Helping Parents Talk about Racism with Kids


In the wake of a national movement in response to racial injustice and police violence against Black Americans, many parents are now grappling with how to begin or continue conversations with their children and teens about racism.

Adults’ discomfort with the topic can be a barrier to these conversations, says Beverly Daniel Tatum, PhD, in a 2017 TEDx Stanford talk on discussing race with children. She describes how she felt when her own preschooler began asking about his African American heritage:

“I knew that I had to answer his question, but I didn’t know how I could answer it without talking about slavery—and how do you talk to a 4-year-old about a history of cruelty and injustice?”

Tatum, an expert in how race affects education, was the Mimi and Peter E. Haas Distinguished Visitor at the Haas Center for Public Service at Stanford University when the talk was recorded. She offers advice for parents of all races that draws both from her academic expertise and her experiences as a mom. Parents have to be willing to go beyond silencing a child’s questions or awkward comments about race, she says in the TED talk. “The reality is, we have a painful history, and sometimes we have a painful present. In this moment, our silence will not help us. We have to have conversations.”

In addition to Tatum’s talk, many resources exist at Stanford and elsewhere for helping parents plan how to discuss race and racism with their kids.

“All parents need to help their children think and talk about our country’s racial inequality as a step toward creating a more equal society,” said Stanford child and adolescent psychiatrist Victor Carrion, MD, director of the Stanford Early Life Stress and Resilience Program. Carrion’s tips, below, can help families have these conversations in ways that will give kids the information and support they need while also being responsive to the child’s developmental stage.

Carrion emphasizes that in the face of frightening and troubling images and themes in the news, kids need to be reassured that their parents and other caregivers will do everything they can to keep them safe. The fact that some youth, however, are less safe than others in the outside world due to their race presents an opportunity to teach all kids about injustice. It is also an opportunity for children to develop empathy, compassion, and citizenship—learning about the role their family can have in improving society.

Carrion recommends the following for parents and caregivers:

  • Think about how to model positive behaviors and attitudes toward learning about the black experience. Kids will observe this behavior and want to emulate it. This will require adults to be informed about African American history. See a few educational recommendations in our resource list below.
  • Kids and teens need information tailored to their age and comprehension level. Parents can and should talk about race even with young children, and should adjust how they frame the conversation according to the child’s age. Kids’ questions and concerns will change as they grow.
  • Adults don’t always have the answer! And when children ask “Why?” it’s OK for parents to say, “I don’t know; let’s find out together.” See the list of resources below to help kids and adults learn more about diversity and the history of racism in the United States.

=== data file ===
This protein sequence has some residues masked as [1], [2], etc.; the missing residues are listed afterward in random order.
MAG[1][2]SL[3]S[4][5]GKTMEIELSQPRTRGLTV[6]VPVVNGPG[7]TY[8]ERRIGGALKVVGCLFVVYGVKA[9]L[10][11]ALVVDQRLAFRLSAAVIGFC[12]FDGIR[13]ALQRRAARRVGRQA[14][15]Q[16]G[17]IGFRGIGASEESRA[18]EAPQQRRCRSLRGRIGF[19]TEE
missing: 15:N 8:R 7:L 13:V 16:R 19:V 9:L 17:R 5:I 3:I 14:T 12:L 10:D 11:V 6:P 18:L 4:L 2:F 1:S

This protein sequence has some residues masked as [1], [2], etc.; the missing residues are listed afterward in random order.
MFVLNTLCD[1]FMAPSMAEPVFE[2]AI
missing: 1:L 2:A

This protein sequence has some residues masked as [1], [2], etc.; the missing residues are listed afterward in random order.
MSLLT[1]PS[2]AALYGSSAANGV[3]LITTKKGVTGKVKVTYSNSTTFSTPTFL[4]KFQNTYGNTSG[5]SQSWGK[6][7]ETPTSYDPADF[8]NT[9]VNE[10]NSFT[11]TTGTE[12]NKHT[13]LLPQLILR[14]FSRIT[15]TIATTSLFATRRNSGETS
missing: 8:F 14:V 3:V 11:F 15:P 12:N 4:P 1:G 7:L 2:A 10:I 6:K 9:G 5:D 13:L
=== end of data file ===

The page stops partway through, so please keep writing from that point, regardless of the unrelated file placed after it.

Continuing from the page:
• Kids benefit from knowing about how people are working to tackle problems in race relations and inequality. For instance, a recent Stanford story shows how the university’s experts in many disciplines are working to address systemic racism.
  • Talk about how good citizens get engaged in their communities, and discuss steps that kids can take to help promote equality, such as making friends with people from all backgrounds and telling an adult if they witness or are targeted by bullying. More ideas parents can consider:
    • Participating in peaceful protests as a family.
    • Writing to elected officials.
    • Engaging kids in family decisions about groups to volunteer with; sharing resources or donating money to help effect change. For example, the My Brother’s Keeper Alliance has chapters across the country.
  • All kids benefit from learning about diverse role models, recognizing the positive contributions of African Americans and other minorities to our society, and broadening their view of what an expert looks like. For instance, Stanford Medicine has published many stories highlighting the accomplishments of Black scientists and physicians, such as neurosurgeon Odette Harris, MD; pediatric gastroenterologist Eric Sibley, MD, PhD; medical student and musician Sheun Aluko; and otolaryngologist Brandon Baird, MD.
  • Especially in stressful times, parents should be sensitive to signs of distress from their children, such as behavioral regressions in young children, physical symptoms including headaches or stomachaches in school-aged children, and withdrawal in teenagers. If parents are concerned about a child’s symptoms or behavior, they should consult their pediatrician for help.

“This will be an ongoing discussion for families, not a one-off talk,” Carrion said. “We need to educate and inform ourselves, and have the conversations thoughtfully and with heart, compassion, and understanding.”


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